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Deep Woods Holdings, L.L.C. v. Sav. Deposit Ins. Fund

United States Court of Appeals, Second Circuit

March 14, 2014

DEEP WOODS HOLDINGS, L.L.C., Plaintiff-Counter-Defendant-Appellee,
v.
SAVINGS DEPOSIT INSURANCE FUND OF THE REPUBLIC OF TURKEY, TASARRUF MEVDUATI SIGORTA FUND, Defendant-Counter-Claimant-Appellant, EROL AKSOY, Intervenor-Defendant

Argued: May 23, 2012.

In this breach of contract action Defendant-Counter-Claimant-Appellant Savings Deposit Insurance Fund of the Republic of Turkey (" SDIF" ) appeals from the judgment of the United States District Court for the Southern District of New York (Alvin K. Hellerstein, J.) granting summary judgment in favor of Plaintiff-Counter-Defendant-Appellee Deep Woods Holdings, L.L.C. (" Deep Woods" ) against SDIF on the issue of liability and, following a bench trial, awarding Deep Woods $25.3 million in damages. The main issue on appeal is whether Deep Woods, through its predecessor-in-interest David Lichtenstein (" Lichtenstein" ), timely exercised a call option within 45 days of the delivery by SDIF of the shares subject to the call option in accordance with a Stipulation entered into by the parties. SDIF argues that Deep Woods's breach of contract and constructive trust claims are barred because Deep Woods's exercise of the call option was untimely. We agree. In so doing we reject Deep Woods's argument that SDIF failed properly to preserve this issue below. We REVERSE the judgment of the district court and REMAND with instructions to grant summary judgment in favor of SDIF.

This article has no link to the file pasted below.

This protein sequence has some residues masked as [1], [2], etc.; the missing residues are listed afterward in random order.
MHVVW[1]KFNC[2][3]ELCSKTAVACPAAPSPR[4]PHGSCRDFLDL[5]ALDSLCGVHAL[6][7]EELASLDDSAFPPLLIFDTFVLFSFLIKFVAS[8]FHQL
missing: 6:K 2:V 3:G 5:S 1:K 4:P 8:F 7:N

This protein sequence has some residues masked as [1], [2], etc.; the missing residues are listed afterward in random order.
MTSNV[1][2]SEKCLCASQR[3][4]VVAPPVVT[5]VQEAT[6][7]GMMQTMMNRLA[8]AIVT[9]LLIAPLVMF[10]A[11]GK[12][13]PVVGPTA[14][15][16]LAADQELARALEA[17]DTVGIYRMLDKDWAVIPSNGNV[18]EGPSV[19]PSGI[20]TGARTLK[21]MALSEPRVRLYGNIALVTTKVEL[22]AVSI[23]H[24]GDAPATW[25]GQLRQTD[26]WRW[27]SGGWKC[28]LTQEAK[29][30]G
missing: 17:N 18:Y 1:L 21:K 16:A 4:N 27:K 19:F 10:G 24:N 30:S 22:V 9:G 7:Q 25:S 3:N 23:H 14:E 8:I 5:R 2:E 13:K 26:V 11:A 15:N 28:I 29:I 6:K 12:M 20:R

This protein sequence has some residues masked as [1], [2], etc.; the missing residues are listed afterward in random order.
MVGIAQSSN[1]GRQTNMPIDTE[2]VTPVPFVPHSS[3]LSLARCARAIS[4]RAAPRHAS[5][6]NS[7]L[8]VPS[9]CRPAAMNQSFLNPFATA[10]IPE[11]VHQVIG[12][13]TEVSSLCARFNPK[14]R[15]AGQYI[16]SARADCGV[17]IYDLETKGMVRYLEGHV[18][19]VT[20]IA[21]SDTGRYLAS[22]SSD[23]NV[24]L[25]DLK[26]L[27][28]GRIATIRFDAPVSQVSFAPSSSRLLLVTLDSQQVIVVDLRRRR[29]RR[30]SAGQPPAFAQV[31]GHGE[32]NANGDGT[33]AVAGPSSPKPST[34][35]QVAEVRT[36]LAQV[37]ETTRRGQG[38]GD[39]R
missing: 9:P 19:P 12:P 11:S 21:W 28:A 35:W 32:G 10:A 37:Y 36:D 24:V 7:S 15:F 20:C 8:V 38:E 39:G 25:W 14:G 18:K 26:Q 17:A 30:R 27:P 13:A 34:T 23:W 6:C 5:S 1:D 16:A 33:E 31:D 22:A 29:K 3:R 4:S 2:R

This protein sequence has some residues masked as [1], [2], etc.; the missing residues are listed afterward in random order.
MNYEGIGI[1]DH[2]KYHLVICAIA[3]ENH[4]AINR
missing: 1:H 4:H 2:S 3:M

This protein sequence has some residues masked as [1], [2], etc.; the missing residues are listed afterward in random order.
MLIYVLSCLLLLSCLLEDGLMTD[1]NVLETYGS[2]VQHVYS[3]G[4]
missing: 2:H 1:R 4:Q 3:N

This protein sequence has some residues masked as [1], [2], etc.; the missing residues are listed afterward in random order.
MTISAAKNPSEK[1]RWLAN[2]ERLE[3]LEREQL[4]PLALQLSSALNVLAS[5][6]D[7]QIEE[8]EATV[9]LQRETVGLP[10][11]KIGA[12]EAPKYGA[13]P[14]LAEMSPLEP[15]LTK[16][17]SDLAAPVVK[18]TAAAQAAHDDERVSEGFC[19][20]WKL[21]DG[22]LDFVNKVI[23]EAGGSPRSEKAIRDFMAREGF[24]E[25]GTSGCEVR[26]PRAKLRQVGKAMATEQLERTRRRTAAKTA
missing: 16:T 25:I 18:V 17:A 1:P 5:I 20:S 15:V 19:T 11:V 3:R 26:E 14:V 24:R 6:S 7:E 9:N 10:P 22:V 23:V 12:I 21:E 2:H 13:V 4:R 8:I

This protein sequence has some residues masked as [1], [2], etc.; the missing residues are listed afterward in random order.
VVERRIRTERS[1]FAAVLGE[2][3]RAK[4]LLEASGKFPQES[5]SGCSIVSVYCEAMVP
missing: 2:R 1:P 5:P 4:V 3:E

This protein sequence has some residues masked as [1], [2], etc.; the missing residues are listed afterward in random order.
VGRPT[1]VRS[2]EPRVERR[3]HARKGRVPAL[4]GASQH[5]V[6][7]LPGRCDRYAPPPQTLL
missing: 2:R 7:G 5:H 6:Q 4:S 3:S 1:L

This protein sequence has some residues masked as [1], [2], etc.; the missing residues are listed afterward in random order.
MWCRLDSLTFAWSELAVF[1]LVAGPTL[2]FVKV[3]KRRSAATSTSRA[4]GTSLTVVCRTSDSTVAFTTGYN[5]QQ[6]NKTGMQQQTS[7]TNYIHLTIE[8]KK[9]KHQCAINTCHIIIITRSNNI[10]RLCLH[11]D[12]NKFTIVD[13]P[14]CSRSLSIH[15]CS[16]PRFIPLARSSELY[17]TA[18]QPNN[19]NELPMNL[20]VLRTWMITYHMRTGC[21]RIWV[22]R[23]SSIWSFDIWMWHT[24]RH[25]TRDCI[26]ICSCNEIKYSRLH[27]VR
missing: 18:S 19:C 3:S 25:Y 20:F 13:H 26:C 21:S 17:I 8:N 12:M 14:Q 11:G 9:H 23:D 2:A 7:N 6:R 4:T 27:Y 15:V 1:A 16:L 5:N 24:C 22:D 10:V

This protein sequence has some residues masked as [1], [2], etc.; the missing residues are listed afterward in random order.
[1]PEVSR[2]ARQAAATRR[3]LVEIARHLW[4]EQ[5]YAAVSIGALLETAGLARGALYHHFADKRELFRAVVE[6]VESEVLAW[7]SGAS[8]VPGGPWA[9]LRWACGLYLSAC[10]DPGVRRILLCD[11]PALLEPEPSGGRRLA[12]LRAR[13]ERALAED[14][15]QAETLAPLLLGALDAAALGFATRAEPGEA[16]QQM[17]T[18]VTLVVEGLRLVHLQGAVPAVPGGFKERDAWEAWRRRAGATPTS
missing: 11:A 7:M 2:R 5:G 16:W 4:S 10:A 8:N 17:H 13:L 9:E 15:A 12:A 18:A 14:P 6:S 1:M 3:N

GRANT HANESSIAN (John Albert Basinger, on the brief), Baker & McKenzie LLP, New York, NY, for Defendant-Counter-Claimant-Appellant Savings Deposit Insurance Fund of the Republic of Turkey.

JAMES S. O'BRIEN, JR. (Ross M. Bagley and Benjamin S. Akley, on the brief), Pryor Cashman LLP, New York, NY, for Plaintiff-Counter-Defendant-Appellee Deep Woods Holdings, L.L.C.

Before: PARKER, HALL, and CARNEY, Circuit Judges.

OPINION

Page 620

HALL, Circuit Judge :

In this breach of contract action Defendant-Counter-Claimant-Appellant Savings Deposit Insurance Fund of the Republic of Turkey (" SDIF" ) appeals from the judgment of the United States District Court for the Southern District of New York (Alvin K. Hellerstein, J.) granting summary judgment in favor of Plaintiff-Counter-Defendant- Appellee Deep Woods Holdings, L.L.C. (" Deep Woods" ) against SDIF on the issue of liability and, following a bench trial, awarding Deep Woods $25.3 million in damages. The main issue on appeal is whether Deep Woods, through its predecessor-in-interest David Lichtenstein (" Lichtenstein" ), timely exercised a call option within 45 days of the date by which SDIF was able to deliver the shares subject to the call option in accordance with a Stipulation entered into by the parties. SDIF argues that Deep Woods's breach of contract and constructive trust claims are barred because Deep Woods's exercise of the call option was untimely. We agree. In so doing we reject Deep Woods's argument that SDIF failed properly to preserve this issue below. For the reasons that follow, we REVERSE the judgment of the district court and REMAND with instructions to grant summary judgment in favor of SDIF.